A Prayer to Heal Brokenness and Division
by Bishop Sudarshana Devadhar
by Bishop Sudarshana Devadhar
Oh, God, we lift your name on high as the God of all peoples and all nations. Your love reaches out to every human being and for that we give you thanks and praise. We remember with sadness and repentance the hurtful exchange of words and actions at our recent General Conference when we discussed issues relative to our Gay, Lesbian, Bisexual and Transgender brothers and sisters. The memory of the hurt of General Conference stings. We seek healing for our community and a way forward together. We confess that we have sinned by the words we have spoken and the actions we have taken.
Gracious God, help us to treat one another with respect and love, regardless of how our opinions differ. By your spirit help us to seek and to promote an active spirit of healing and an open mind of discernment in the face of division. Help us to help one another to reflect the love of Jesus in our relationships with all people.
Speak to us a word of forgiveness. Speak to us a word of healing. We ask all of this in the precious name of our Lord and Savior Jesus Christ. Amen.
I was not at General Conference, but I have no doubt there were hurtful conversations. I am sure they were the same hurtful conversations that happen in our school, in homes of families divided on the issue, and in the political realm.
I have learned in pastoral ministry that when there is brokenness and division, when there is disagreement, that it is not only one side that hurts, it is always both sides that hurt. This can be said of marriage relationships--you can rest assured that if you are hurting in your marriage, so is your spouse; if you are hurting in your relationship with a child or a parent, so too your child or your parent is hurting. I am fond of something I learned in my Clinical Pastoral Education studies: "Hurting people hurt people."
Those seeking full affirmation of homosexuality, including full clergy rights for people engaged in same-sex partnerships do so with great ferver, in part because they simply believe it is right, and in part because they are angry with the history of maltreatment they have recieved at the hands of a homophobic society where bullying, name-calling, and sometimes much worse cases of hatefulness have been directed at them. Any Christian, regardless of their stance on whether or not same-gender sexuality is sinful, should be able to affirm that the hateful mistreatment of any people is also sinful.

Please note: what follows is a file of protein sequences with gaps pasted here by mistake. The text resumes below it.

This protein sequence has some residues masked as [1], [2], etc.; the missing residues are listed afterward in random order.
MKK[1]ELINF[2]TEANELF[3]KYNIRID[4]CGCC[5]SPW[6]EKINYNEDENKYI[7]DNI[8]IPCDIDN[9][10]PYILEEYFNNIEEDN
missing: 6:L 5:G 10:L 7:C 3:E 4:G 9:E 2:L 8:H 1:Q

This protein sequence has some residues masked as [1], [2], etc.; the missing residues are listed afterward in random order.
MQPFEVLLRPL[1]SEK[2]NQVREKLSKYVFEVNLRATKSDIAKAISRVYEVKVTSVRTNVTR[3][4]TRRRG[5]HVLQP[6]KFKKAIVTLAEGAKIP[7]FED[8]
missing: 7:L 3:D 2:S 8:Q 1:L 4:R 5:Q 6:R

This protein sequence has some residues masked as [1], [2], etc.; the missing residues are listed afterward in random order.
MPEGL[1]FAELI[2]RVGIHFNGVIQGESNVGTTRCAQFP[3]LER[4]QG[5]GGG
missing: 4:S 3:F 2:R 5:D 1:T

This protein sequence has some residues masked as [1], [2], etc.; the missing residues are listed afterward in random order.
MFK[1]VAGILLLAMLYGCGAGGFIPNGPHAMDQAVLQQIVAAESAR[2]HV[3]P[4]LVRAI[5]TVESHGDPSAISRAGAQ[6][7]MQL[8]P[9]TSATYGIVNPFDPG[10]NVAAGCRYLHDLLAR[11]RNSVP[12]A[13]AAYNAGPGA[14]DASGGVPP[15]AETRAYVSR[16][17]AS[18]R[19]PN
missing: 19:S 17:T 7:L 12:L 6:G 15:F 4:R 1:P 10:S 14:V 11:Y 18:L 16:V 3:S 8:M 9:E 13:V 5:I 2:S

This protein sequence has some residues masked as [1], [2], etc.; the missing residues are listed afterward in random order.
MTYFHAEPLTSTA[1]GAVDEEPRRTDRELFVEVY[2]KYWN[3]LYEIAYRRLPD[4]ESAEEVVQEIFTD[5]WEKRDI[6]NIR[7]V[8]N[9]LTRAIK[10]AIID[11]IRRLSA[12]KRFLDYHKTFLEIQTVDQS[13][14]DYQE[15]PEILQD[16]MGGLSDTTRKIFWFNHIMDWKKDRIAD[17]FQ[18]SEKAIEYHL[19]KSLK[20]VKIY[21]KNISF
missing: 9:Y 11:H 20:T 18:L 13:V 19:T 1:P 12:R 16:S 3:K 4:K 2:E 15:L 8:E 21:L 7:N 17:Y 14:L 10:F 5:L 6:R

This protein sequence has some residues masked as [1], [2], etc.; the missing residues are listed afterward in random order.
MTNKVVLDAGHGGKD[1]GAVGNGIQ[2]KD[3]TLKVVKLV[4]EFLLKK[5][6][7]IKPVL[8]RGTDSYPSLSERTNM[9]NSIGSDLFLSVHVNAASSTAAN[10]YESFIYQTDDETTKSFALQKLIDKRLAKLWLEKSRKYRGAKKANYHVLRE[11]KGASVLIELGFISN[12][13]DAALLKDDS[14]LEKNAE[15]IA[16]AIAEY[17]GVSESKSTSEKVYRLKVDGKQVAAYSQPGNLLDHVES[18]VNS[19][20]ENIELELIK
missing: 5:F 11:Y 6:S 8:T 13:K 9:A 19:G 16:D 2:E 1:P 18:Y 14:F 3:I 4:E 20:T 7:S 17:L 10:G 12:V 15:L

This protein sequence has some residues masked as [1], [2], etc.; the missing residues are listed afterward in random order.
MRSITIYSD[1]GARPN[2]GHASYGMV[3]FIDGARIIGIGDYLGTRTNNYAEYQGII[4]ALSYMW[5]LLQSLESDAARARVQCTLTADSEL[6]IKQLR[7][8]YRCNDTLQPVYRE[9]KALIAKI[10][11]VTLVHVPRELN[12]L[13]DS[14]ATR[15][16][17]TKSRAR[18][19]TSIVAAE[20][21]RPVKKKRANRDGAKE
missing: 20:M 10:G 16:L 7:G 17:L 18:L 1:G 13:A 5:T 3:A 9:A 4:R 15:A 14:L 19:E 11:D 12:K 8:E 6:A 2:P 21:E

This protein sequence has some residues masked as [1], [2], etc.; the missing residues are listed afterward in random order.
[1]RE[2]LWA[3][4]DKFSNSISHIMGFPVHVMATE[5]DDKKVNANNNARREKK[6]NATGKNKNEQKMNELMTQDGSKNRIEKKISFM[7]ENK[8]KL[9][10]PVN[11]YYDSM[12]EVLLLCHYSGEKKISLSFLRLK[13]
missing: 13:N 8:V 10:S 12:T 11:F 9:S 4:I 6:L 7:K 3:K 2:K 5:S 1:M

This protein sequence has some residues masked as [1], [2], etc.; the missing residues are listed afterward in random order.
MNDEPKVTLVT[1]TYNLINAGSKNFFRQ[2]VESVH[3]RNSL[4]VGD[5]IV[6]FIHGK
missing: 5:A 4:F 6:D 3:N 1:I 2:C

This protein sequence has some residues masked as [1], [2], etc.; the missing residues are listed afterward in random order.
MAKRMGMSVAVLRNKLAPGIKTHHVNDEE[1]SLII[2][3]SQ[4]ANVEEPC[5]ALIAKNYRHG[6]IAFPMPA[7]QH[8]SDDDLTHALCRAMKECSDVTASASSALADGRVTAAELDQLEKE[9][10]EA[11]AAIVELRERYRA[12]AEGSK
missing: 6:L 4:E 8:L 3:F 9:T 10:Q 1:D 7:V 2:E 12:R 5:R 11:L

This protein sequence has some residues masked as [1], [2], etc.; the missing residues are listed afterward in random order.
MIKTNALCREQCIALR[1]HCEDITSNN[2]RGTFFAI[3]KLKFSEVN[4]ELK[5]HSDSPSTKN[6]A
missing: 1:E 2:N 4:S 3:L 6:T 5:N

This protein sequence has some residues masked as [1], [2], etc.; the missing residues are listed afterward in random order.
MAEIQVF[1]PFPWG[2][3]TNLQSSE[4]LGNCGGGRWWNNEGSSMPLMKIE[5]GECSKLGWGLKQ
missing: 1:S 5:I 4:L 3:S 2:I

There was a time when I believed homosexuality was not necessarily sinful, but as I have developed in my study of theolgoy and scripture, I have returned to the "orthodox" position that sex between people of the same gender is one of many expressions of sin. I however do not believe that means homosexuals should be excluded from church any more than we should exclude people who struggle with other sins from the church. I believe the church is a place where we all gather together and grow in our love for one another as we struggle together. Unfortunately I know that this statement would not be recieved well among my homosexual brothers and sisters in Christ. Because of the history of hurt and pain, I suspect there would be little difference percieved between my position and the position of many who have spoken deliberately hurtful words over the years.
This arises in me certain struggles and pain. On the one hand, I am not opposed to people in long-term same-gender relationships having certain basic rights taken for granted by heterosexual couples--like hospital visitation, tax-breaks, etc. That is more a mater of justice and equality in a democratic (not theocratic) society. It is not the government's job to determine what is or is not sinful--that is the job of the church, and we should embrace that at the church level. At the same time, I know that if same-sex marriage becomes the law of our society, and it is an equally viable option, my kids will learn this in school. Moreover, when I teach them that their mother and I, and our church does not believe sex between people of the same gender is God's design, we will be labled as bigots by the new "inclusive" society. That is a source of great hurt to me.
So I say all this to acknowledge--there is plenty of hurt and pain with this issue. It goes both ways, and I believe the ultimate reason for the tone that too often drowns out voices of love is that everyone is hurting. I don't propose a solution, but do pray for healing in the midst of this division. Healing for those of us on both sides of the debate. It isn't going away, and we can't ignore it--but we must find the voice of love and righteousness. We must find the balance between inclusion and our call to holiness.
And to my gay and lesbian friends, and their political supporter (and yes I consider you all friends, loving and appreciating each of you for your unique gifts): please join with me in understanding that the pain and the hurt will not go away with a vote. Every four years we vote and currently the discipline language has remained unchanged. Every four years it is disappointment for one group and rejoicing/relief for another. But regardless of who "wins" the vote--the pain and the division is not going anywhere soon, so it is definately time that we learn how to talk with each other in peace; that we hold one another in loving account to the end that we might find the nature of holiness and meet in the arms of Christ.